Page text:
Samples • Pelvic Clock • The pelvic clock exercise can help improve the flexibility of your pelvis while strengthening your back and abdominal muscles to help keep your hips aligned. Lie down on the floor with both knees bent and the soles of your feet flat on the floor. Tighten the muscles of your abdomen to press the small of your back on the floor. Imagine that your hips are at the starting position of 12 o'clock and begin to slowly rotate your hips through their full range of motion, going around the clock face. Repeat in a counter-clockwise motion. • Create an Exercise Plan Build a Custom Plan Here Based on Your Goals and Favorite Activities. merckengage.com • Sponsored Links • Pelvic Tilt • The pelvic tilt can help improve the strength of your lower back and abdomen while at the same time decompressing your spine to allow for more flexibility. Lie down on your back with both knees bent and the soles of your feet flat on the floor. Exhale while at the same time tightening the muscles of your abdomen to press your lower back into the floor. This motion will tilt your hips forward slightly to decompress your lower back. Hold this position for five seconds and repeat five to 15 times daily. • Neutral Spine
This exercise requires a broomstick or yardstick to help you follow the alignment of your spine. Stand up, and begin by lining up the stick to it follows your spine from your pelvis to the back of your head. Use both hands to hold the stick in place, with one hand holding behind your head and your other hand holding the stick in line with your lower back and hips. Bend at your waist as if you were bowing while holding the stick in place. Keep your back straight when performing this motion. When you have become comfortable with bowing using proper body alignment, begin to bow while simultaneously bending your knees. Continue to use the stick as a reference to determine whether you're using proper posture. With practice, this exercise can train your body to bend and lift objects using proper body mechanics and a healthy posture. • Cat Stretch • Begin this exercise by kneeling on all fours on the floor in a crawling position. Position your knees directly under your hips and your hands directly under your shoulders. Inhale and lower your abdomen toward the floor while lifting your head to look at the ceiling. Hold this position for several seconds. Exhale while slowly lifting your abdomen and rounding your back as if you were trying to touch your back to the ceiling. Lower your head and tuck your chin into your chest when performing this motion. Hold this position for several seconds, and relax. Repeat five times. • Read more: http://www.livestrong.com/article/373641-proper-alignment-exercises/#ixzz1k17nczGf • Jun 14, 2011 | By Cynthia Myers • Cynthia Myers is the author of numerous novels and her nonfiction work has appeared in publications ranging from "Historic Traveler" to "Texas Highways" to "Medical Practice Management." She has a degree in economics from Sam Houston State University. Before turning to freelancing full-time, Myers worked as a newspaper reporter, travel agent and medical clinic manager.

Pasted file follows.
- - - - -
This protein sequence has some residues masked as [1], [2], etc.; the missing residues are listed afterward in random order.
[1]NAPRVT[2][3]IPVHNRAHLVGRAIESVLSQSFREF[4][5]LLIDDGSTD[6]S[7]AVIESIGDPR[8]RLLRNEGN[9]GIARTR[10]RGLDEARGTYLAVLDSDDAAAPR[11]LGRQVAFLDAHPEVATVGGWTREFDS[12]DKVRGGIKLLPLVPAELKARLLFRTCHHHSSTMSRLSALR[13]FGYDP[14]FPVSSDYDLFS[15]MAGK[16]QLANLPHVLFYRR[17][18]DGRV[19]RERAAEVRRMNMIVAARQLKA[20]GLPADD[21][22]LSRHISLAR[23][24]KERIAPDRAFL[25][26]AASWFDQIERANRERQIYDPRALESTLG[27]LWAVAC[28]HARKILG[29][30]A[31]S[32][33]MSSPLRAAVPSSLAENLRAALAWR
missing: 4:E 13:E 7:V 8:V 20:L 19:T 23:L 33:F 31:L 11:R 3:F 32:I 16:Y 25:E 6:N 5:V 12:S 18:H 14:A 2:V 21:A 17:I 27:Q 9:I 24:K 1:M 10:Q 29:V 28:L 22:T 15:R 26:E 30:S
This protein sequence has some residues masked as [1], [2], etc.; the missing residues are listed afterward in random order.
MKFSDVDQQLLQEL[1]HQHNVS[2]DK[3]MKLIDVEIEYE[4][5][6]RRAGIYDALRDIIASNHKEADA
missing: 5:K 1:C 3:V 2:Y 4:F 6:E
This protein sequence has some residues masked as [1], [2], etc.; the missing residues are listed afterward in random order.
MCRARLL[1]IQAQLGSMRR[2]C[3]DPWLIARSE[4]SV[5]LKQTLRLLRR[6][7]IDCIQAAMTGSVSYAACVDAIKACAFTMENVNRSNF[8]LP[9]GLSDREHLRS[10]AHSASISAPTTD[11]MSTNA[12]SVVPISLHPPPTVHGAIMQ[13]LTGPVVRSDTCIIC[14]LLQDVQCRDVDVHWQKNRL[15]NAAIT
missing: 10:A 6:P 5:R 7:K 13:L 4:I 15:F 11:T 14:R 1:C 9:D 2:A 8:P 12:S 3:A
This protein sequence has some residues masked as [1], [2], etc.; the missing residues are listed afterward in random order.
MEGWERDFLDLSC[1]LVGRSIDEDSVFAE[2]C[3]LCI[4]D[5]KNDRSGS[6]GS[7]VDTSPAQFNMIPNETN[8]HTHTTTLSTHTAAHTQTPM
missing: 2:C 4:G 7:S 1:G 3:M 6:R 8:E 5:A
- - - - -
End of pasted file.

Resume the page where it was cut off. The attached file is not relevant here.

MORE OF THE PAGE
Photo Credit ballet silhouettes image by Slobodan Djajic from Fotolia.com • The beauty of dance lies not only in the movements the dancer executes, but in the grace with which the dancer holds herself. Proper body alignment allows the dancer to move freely and lessens the risk of injury. Poor body alignment puts excess strain on muscles and joints, while proper alignment helps to strengthen the dancer's muscles. Learning proper alignment is often the first step in learning to dance. • Step 1 • Stand facing forward with your arms hanging loose and naturally at your sides. Your head should sit level on your neck, neither tilted forward or leaning back. Avoid hunching your shoulders. Check your alignment in a full-length mirror. • Shoulder Posture Brace Comfortable, Lightweight Brace Improves Posture & Relieves Pain. www.gaiam.com/Shoulder_Brace • Sponsored Links • Step 2 • Soften your knees. Stand with knees over the toes. The kneecap shouldn't extend over the toes. Don't lock the knees, as it puts extra strain on the back of the knees, putting pressure on the base of the spine. • Step 3 • Align your spine so that your back is straight, still with the natural curve at the base of the spine. Your shoulders, hipbones and knees should be in line. According to Andrea Adams, a posture alignment specialist with Moving Synergy in Austin, Texas, stacking these major joints like the rungs of a ladder reduces stress on the joints. • Step 4 • Balance your weight evenly over both feet, flat on the floor. Don't roll your feet inward or outward. • Step 5 • Relax. Tensing your muscles can put strain on muscles and joints and pull the body out of alignment. Regular exercise and relaxation techniques, such as deep breathing, can help you to relax. • Read more: http://www.livestrong.com/article/229505-proper-body-alignment-for-dancers/#ixzz1k16iSow8